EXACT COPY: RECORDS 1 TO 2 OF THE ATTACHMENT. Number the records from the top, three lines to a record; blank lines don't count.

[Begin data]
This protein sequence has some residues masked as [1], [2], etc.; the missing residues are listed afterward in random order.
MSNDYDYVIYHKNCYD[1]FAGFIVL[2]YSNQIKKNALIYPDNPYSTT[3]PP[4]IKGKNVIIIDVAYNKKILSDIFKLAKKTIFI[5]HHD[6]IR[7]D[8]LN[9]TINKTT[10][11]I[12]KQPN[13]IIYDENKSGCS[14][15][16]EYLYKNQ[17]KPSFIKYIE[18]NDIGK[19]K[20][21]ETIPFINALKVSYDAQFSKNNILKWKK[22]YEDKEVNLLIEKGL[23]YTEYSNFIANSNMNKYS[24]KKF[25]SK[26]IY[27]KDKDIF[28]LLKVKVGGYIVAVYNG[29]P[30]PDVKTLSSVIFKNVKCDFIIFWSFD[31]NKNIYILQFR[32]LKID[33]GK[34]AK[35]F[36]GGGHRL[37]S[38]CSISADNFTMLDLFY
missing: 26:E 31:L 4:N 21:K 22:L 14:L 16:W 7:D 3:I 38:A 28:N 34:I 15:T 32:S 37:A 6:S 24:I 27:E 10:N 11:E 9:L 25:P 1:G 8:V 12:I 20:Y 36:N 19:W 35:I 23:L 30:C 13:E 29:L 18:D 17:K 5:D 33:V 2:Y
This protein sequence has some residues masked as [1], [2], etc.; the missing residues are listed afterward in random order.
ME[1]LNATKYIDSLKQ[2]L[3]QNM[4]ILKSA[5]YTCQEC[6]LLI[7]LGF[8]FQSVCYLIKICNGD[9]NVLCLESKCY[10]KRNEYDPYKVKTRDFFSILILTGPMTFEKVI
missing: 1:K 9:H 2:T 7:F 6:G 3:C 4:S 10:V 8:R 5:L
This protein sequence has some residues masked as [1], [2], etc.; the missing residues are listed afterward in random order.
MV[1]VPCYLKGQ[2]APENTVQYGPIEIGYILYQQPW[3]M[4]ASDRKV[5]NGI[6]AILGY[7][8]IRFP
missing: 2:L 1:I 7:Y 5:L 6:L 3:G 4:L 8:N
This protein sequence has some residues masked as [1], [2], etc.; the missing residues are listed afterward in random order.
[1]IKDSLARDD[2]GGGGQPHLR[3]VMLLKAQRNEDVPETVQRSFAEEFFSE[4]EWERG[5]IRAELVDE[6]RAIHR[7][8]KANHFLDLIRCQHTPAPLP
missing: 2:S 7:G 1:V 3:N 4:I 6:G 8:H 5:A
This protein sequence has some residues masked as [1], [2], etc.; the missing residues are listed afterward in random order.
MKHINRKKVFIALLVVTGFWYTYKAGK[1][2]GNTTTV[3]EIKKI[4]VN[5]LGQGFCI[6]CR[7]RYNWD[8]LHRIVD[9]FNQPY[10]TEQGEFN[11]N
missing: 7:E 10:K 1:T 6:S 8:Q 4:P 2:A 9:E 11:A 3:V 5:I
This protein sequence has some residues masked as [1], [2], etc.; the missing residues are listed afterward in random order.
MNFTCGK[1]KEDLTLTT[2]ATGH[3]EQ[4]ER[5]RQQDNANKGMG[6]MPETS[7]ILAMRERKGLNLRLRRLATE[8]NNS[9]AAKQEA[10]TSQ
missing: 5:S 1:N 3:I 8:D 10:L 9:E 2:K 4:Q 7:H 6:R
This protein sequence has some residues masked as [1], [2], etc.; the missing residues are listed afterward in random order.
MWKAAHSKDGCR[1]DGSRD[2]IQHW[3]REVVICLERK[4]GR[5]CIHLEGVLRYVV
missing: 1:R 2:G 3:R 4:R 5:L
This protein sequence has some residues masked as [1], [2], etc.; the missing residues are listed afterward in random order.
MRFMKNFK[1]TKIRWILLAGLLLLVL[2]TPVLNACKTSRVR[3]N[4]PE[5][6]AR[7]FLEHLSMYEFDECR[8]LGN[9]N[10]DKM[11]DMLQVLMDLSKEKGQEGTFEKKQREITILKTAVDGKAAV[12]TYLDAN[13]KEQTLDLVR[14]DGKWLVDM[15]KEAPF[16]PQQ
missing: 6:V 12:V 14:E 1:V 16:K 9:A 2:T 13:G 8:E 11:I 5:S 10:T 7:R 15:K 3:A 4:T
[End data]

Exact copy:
This protein sequence has some residues masked as [1], [2], etc.; the missing residues are listed afterward in random order.
MSNDYDYVIYHKNCYD[1]FAGFIVL[2]YSNQIKKNALIYPDNPYSTT[3]PP[4]IKGKNVIIIDVAYNKKILSDIFKLAKKTIFI[5]HHD[6]IR[7]D[8]LN[9]TINKTT[10][11]I[12]KQPN[13]IIYDENKSGCS[14][15][16]EYLYKNQ[17]KPSFIKYIE[18]NDIGK[19]K[20][21]ETIPFINALKVSYDAQFSKNNILKWKK[22]YEDKEVNLLIEKGL[23]YTEYSNFIANSNMNKYS[24]KKF[25]SK[26]IY[27]KDKDIF[28]LLKVKVGGYIVAVYNG[29]P[30]PDVKTLSSVIFKNVKCDFIIFWSFD[31]NKNIYILQFR[32]LKID[33]GK[34]AK[35]F[36]GGGHRL[37]S[38]CSISADNFTMLDLFY
missing: 26:E 31:L 4:N 21:K 22:L 14:L 16:W 7:D 3:I 38:A 28:N 34:I 15:T 32:S 37:A 6:S 24:I 27:E 10:N 11:E 9:L 25:P 1:G 8:V 12:I 20:Y 36:N 19:W 35:I 23:L 30:C 13:E 29:L 18:D 17:K 5:D 33:V 2:Y
This protein sequence has some residues masked as [1], [2], etc.; the missing residues are listed afterward in random order.
ME[1]LNATKYIDSLKQ[2]L[3]QNM[4]ILKSA[5]YTCQEC[6]LLI[7]LGF[8]FQSVCYLIKICNGD[9]NVLCLESKCY[10]KRNEYDPYKVKTRDFFSILILTGPMTFEKVI
missing: 1:K 9:H 2:T 7:F 6:G 3:C 4:S 10:V 8:R 5:L